The Australian Energy Market Commission (AEMC) will maintain for now the controversial Marginal Loss Factor (MLF) regime despite repeated calls for reform from the renewables industry, it emerged today.
Calculated annually by the Australian Energy Market Operator, the MLFs – used to predict losses of power as it flows through the network to customers – are seen in the industry as a make-or-break revenue multiplier for electricity projects.
The MLFs are not tradeable, meaning developers cannot hedge against them unlike in nodal markets. When a developer establishes a plant in an attractive transmission location, every rival that follows suit undermines its MLF and makes the charge impossible to predict. Interviewed by this publication for a recent PV Tech Power feature, the managing director of FRV Australia likened the MLFs to a “black box”.
The renewables industry has pushed the rulemaking body for some time to replace MLFs with 'average loss factors,' which they say will be easier to predict and fairer to new generators.
However, in a decision published on Thursday, the AEMC said it would uphold the MLF framework because the averaging approach favoured by renewables players would shift the costs on to consumers and generators installed in places where losses were lower.
Kane Thornton from the Clean Energy Council slammed the decision in a statement on Thursday. “While the industry welcomes debate and analysis of alternative reforms, simply retaining the current regime is deeply problematic and undermines the energy transition underway in Australia,” he said.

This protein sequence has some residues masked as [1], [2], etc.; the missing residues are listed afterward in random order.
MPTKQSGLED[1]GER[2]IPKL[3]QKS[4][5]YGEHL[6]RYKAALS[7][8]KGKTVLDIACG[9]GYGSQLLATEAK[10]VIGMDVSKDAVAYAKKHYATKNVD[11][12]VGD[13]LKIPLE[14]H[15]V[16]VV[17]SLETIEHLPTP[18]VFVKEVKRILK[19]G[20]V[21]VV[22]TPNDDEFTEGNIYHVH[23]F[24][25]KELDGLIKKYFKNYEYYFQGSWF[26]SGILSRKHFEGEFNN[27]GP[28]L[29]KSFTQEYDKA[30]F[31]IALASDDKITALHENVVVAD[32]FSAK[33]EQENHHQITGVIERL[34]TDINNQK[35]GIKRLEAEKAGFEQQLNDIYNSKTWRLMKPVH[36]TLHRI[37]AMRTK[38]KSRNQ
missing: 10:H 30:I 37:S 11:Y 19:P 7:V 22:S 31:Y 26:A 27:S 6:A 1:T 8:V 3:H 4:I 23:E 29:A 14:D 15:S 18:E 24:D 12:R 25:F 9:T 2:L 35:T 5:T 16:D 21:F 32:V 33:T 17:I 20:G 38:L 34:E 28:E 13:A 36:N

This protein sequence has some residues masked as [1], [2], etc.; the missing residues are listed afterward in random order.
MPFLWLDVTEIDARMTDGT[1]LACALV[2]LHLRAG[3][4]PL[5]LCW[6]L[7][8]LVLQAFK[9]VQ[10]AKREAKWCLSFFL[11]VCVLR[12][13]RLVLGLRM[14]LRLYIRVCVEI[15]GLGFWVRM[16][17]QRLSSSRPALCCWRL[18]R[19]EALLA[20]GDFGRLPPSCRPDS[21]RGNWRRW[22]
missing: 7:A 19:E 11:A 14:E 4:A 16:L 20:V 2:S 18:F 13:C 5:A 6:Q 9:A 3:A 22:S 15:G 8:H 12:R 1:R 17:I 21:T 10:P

“We had expected that the AEMC would consider how losses could be shared by generators in a way that presents less volatility and more manageable risk, without increasing consumer costs or ignoring transmission losses,” Thornton added.
Transmission loss regime could prompt investor exodus
A consortium of investors that counts John Laing, Macquarie Group, Innogy, Blackrock and Neoen and represents about AU$11 billion (US$16.7 billion) of investment has warned that lack of reform to the framework will cause private investment to leave Australia.
Last September, the investor coalition told the commission that unpredictable year-on-year MLF rating swings of over 20% each year have materially impacted revenues.
Adani Green Energy – the instigator of the rule review in November 2018 – said in October that it would put further investment in Australian renewables on hold until the nation's transmission issues were resolved. Its 65MW Ruby Run solar farm in Queensland waited seven months to get grid-connected after construction was completed.
UK-based infrastructure investor John Laing has also put investment in Australian renewables on ice. It reported a write-down of £66 million (US$85 million) on three projects due to changes in MLFs last year.
Investment in large-scale renewable energy in Australia halved last year, according to the CEC.
The feature examining the state-of-play of Australian solar was part of PV Tech Power's Volume 21, which you can subscribe to here